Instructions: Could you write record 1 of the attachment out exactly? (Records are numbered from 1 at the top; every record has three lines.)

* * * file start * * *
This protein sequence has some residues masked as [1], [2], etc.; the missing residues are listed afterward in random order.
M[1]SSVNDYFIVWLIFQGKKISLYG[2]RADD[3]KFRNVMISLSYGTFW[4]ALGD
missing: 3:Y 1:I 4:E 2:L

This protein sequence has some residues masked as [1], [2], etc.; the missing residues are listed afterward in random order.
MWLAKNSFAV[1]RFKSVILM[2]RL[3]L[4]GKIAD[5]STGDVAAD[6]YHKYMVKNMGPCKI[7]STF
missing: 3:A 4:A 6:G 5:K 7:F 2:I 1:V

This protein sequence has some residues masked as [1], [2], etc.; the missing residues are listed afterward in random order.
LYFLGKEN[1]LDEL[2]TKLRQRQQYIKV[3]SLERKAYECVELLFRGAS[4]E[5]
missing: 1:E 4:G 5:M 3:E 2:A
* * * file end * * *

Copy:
This protein sequence has some residues masked as [1], [2], etc.; the missing residues are listed afterward in random order.
M[1]SSVNDYFIVWLIFQGKKISLYG[2]RADD[3]KFRNVMISLSYGTFW[4]ALGD
missing: 3:Y 1:I 4:E 2:L